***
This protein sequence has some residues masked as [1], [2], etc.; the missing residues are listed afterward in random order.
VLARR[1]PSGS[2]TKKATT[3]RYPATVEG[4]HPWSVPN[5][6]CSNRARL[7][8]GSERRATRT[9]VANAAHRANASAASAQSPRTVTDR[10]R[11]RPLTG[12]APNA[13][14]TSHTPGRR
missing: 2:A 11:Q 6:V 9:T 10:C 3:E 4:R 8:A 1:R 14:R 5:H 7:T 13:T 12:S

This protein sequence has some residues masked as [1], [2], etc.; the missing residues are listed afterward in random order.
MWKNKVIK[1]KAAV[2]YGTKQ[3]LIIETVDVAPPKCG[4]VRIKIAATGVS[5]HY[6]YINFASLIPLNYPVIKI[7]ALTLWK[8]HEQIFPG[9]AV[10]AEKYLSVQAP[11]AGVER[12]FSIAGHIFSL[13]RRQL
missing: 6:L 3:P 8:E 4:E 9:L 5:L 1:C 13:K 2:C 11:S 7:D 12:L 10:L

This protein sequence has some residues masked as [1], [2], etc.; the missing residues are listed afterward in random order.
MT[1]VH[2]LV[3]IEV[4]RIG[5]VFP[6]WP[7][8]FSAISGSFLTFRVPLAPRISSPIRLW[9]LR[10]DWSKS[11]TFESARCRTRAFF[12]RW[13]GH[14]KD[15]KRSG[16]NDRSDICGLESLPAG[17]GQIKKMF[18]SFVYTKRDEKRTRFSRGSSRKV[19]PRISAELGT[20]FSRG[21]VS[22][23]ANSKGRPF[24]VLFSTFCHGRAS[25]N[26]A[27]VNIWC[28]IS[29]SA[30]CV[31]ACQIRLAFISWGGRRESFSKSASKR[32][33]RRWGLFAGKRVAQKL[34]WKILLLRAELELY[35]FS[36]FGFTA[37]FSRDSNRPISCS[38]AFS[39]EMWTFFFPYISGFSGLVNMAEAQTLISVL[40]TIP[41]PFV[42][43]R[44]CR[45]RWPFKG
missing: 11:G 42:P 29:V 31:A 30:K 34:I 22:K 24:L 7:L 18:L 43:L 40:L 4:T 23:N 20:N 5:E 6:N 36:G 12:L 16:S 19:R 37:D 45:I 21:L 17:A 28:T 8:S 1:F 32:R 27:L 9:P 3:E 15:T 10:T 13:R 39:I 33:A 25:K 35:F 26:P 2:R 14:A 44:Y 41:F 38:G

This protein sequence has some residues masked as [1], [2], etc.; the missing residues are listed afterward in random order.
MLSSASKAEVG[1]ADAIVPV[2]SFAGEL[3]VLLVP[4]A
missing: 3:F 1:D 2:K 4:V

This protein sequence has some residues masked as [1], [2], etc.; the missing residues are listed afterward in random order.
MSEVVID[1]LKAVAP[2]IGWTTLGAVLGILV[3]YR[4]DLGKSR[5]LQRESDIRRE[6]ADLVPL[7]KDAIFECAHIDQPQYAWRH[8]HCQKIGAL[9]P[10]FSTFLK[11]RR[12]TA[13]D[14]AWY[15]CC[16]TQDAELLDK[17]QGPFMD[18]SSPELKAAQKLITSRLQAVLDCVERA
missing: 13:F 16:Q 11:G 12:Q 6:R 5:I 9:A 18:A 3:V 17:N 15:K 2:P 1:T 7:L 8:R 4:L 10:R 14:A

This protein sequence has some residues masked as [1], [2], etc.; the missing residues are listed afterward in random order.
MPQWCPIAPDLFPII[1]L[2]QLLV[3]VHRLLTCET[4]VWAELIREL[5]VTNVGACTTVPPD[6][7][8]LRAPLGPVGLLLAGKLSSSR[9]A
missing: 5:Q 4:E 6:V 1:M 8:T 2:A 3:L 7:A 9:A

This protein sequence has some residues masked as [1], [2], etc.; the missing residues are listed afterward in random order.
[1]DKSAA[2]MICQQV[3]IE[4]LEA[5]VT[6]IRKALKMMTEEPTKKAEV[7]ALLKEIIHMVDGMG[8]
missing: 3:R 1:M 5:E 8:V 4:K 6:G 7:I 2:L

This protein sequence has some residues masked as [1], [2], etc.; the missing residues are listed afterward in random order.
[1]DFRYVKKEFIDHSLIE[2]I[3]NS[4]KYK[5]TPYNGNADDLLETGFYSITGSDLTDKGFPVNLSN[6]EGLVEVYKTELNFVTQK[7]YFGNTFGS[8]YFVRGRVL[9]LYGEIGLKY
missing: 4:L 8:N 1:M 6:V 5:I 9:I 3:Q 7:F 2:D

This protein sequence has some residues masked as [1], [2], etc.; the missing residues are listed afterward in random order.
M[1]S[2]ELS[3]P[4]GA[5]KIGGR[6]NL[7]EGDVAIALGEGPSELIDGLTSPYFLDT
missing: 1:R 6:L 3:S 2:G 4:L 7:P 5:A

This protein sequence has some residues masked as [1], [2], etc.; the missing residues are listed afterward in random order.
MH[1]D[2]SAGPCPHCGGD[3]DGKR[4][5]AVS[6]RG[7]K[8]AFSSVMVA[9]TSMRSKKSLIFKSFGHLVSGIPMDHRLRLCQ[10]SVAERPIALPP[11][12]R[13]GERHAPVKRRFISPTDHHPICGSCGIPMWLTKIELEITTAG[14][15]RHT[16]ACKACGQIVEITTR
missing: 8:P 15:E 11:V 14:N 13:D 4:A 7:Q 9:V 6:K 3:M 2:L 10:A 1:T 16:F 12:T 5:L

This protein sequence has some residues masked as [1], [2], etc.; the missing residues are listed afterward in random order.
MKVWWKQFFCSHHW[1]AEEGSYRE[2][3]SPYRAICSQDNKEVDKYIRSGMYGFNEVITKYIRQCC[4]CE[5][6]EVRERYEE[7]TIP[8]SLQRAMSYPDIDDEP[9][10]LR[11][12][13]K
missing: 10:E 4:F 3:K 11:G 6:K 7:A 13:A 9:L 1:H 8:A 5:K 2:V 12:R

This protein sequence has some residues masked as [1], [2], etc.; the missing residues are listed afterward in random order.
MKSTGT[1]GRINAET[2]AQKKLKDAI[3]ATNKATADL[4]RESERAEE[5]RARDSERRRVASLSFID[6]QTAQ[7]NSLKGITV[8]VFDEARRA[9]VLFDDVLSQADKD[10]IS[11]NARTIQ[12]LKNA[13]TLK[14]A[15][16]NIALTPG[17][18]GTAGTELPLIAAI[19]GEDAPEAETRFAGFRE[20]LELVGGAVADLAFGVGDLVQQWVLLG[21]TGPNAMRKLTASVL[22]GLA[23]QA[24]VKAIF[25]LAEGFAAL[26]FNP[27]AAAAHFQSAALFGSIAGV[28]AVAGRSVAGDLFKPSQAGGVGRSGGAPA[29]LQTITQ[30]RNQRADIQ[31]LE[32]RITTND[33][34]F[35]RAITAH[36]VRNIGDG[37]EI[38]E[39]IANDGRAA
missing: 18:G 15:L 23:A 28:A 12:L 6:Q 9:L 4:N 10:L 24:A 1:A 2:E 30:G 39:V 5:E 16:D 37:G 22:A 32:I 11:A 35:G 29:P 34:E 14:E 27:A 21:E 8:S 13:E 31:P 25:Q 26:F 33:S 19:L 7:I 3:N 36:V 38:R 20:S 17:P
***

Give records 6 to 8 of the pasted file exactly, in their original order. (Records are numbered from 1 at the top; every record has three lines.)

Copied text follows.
This protein sequence has some residues masked as [1], [2], etc.; the missing residues are listed afterward in random order.
MPQWCPIAPDLFPII[1]L[2]QLLV[3]VHRLLTCET[4]VWAELIREL[5]VTNVGACTTVPPD[6][7][8]LRAPLGPVGLLLAGKLSSSR[9]A
missing: 5:Q 4:E 6:V 1:M 8:T 2:A 3:L 7:A 9:A

This protein sequence has some residues masked as [1], [2], etc.; the missing residues are listed afterward in random order.
[1]DKSAA[2]MICQQV[3]IE[4]LEA[5]VT[6]IRKALKMMTEEPTKKAEV[7]ALLKEIIHMVDGMG[8]
missing: 3:R 1:M 5:E 8:V 4:K 6:G 7:I 2:L

This protein sequence has some residues masked as [1], [2], etc.; the missing residues are listed afterward in random order.
[1]DFRYVKKEFIDHSLIE[2]I[3]NS[4]KYK[5]TPYNGNADDLLETGFYSITGSDLTDKGFPVNLSN[6]EGLVEVYKTELNFVTQK[7]YFGNTFGS[8]YFVRGRVL[9]LYGEIGLKY
missing: 4:L 8:N 1:M 6:V 5:I 9:I 3:Q 7:F 2:D